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“What a year 2020 was,” I say with the fullest intent of blasé cliché. But staying inside well away from a deadly virus meant ample free time with which I played a comparatively shocking abundance of games. Here are my favorites, as well as four honorable (and dishonorable) mentions, presented in a loosely categorized non-linear format. (And if you want the no-frills list, it’s available at the bottom of the page.)

Where else to start but with the happenstance common theme of many games on this list: the gates of hell. Hades (#7) is an addictive substance with its endless randomized permutations on at-button-click-satisfying hacking and slashing. However, what sets it apart from other quality action roguelikes is its narrative design. Every death advances an ongoing free-flowing narrative that seamlessly molds itself around your travails, tumbles, and triumphs. I’ll never forget seeing Megaera sulking at the bar after besting her for the first time, the moment that I realized the game was truly something special. Even though its magic did eventually bounce off me as such moments grew thinner, Supergiant did groundbreaking work in expanding what a roguelike can be. There’s nothing quite like it on the market, something that can also be said for Monster Train (#6), another roguelike that weaves together deck building and tower defense. Learning to exploit the interplay of building a deck of minions and spells that synergize to fend off waves of onboarding angels is rewarding in and of itself, and the many class pairings means the experimentation never ends. Further, the developers have released consistent content updates since launch, effectively doubling its longevity. …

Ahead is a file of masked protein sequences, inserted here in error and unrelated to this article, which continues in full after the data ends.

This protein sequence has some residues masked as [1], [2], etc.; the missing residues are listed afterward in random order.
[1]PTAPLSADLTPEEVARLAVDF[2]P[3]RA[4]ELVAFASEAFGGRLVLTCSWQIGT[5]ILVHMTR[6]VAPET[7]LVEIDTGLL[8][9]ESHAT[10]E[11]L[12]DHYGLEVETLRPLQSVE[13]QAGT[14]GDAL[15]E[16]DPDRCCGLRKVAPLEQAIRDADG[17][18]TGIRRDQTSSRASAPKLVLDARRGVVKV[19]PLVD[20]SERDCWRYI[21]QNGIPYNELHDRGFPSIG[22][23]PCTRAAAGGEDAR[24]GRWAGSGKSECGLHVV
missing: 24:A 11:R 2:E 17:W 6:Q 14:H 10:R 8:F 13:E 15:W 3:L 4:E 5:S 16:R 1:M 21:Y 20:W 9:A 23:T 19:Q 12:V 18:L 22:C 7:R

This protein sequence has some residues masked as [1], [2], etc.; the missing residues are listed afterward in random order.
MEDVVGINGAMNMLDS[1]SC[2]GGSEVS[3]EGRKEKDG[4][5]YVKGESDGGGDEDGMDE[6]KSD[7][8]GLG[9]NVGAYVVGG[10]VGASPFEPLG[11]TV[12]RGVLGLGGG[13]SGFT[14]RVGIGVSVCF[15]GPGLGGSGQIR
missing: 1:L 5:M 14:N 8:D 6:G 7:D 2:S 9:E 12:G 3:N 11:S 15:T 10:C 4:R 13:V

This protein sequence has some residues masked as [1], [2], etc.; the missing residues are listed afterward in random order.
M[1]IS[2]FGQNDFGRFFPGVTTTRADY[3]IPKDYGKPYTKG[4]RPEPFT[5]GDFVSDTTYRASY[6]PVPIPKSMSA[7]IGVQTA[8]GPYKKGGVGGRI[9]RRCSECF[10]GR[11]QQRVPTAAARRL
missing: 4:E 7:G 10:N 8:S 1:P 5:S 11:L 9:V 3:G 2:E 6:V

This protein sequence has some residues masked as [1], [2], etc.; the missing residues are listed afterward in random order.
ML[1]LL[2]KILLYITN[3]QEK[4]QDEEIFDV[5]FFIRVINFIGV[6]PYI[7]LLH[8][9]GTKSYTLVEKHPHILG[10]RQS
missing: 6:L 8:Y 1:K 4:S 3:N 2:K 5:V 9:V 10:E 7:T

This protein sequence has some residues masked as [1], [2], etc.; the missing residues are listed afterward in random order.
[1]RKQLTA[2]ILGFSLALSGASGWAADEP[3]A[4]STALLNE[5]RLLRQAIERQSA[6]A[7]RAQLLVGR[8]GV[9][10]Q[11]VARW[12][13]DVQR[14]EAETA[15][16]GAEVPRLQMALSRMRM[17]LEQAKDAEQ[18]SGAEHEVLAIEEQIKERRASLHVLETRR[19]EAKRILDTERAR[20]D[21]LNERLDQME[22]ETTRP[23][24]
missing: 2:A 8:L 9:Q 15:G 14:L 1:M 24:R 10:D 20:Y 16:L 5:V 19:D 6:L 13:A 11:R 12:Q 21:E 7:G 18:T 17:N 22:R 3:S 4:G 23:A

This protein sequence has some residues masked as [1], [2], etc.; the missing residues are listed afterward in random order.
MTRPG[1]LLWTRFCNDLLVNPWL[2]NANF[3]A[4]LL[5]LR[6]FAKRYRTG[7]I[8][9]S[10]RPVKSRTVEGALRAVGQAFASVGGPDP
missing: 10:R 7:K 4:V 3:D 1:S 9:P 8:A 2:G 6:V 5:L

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When Animal Crossing: New Horizons was announced in 2018, I had a moment of tears-down-my-cheeks euphoria. Beyond being a favorite franchise of mine, no Nintendo platform had ever been more perfectly suited for it than Switch. However, in the interim between its announcement and release, I realized that I may not have the time to sink into it that I desired.

Then 2020 happened.